Game of thrones has it. Wheel of time had it. Probably for as long as people have been telling stories, stories have been sinking under the accumulated weight of their own built-up baggage.
There’s a molochian ruthless-markets explanation for it. When you’re writing a story, you’ll always have the option to trade an up-front shot in the arm - by introducing new characters and perspectives and plot twists - in exchange for headaches down the line, when you have to resolve them all together. Even just the obligation to record what happens on side plotlines can eventually bring a good story to a crawl.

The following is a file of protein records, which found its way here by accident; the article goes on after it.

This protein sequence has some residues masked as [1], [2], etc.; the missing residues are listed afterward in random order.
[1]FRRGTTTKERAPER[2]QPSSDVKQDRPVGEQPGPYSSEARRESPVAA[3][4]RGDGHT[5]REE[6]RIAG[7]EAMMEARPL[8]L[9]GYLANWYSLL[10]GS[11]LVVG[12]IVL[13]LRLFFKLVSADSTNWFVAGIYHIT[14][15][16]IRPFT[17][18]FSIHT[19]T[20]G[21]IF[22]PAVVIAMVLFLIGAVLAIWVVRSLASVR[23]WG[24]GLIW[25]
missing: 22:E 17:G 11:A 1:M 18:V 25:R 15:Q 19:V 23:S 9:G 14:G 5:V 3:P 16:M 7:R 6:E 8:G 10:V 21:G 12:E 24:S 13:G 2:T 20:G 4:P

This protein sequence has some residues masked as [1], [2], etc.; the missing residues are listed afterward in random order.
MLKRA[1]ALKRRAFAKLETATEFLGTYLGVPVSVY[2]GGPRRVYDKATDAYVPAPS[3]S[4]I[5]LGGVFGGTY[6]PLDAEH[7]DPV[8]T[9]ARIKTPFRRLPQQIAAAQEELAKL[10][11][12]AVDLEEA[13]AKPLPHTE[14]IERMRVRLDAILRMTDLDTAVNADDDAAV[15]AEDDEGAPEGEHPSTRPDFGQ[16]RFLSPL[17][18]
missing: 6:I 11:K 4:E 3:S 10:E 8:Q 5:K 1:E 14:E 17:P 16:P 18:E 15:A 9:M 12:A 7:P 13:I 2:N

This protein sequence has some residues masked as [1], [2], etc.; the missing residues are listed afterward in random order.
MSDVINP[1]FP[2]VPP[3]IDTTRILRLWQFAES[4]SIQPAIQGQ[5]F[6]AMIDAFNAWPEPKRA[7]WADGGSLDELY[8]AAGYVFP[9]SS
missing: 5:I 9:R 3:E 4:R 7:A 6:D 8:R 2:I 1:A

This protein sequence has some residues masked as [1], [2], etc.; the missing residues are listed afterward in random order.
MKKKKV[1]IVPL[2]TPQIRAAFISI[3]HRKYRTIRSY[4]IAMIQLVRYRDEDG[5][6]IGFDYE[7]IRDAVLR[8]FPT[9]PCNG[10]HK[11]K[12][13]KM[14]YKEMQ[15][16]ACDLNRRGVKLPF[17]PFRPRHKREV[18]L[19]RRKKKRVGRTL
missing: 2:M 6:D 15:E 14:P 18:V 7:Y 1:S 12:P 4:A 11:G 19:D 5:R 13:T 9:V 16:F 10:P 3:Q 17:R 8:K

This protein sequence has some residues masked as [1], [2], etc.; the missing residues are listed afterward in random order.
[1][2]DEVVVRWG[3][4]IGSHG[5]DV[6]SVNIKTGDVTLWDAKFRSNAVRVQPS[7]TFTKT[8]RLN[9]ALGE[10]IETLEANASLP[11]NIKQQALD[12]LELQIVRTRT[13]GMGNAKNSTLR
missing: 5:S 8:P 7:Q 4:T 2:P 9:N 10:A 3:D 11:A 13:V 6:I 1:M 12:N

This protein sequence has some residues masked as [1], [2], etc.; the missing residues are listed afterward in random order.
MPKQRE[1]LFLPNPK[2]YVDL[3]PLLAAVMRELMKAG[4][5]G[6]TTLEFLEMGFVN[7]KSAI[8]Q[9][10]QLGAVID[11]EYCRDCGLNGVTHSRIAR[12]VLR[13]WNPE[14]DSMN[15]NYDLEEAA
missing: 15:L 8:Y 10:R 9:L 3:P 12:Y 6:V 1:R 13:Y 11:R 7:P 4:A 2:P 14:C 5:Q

Since they take so long to write, which stories get popular is always going to be based on how good the first couple books are - which is the part where you see all the benefits and don’t yet have to pay the costs. So, whoever is willing to make this tradeoff to the most extreme degree will have an edge in outcompeting all those authors who restrain themselves upfront in order to have a prayer at successfully concluding.
So, the end result is that the super popular stories we end up with are exactly those that have a super high chance of getting bogged down.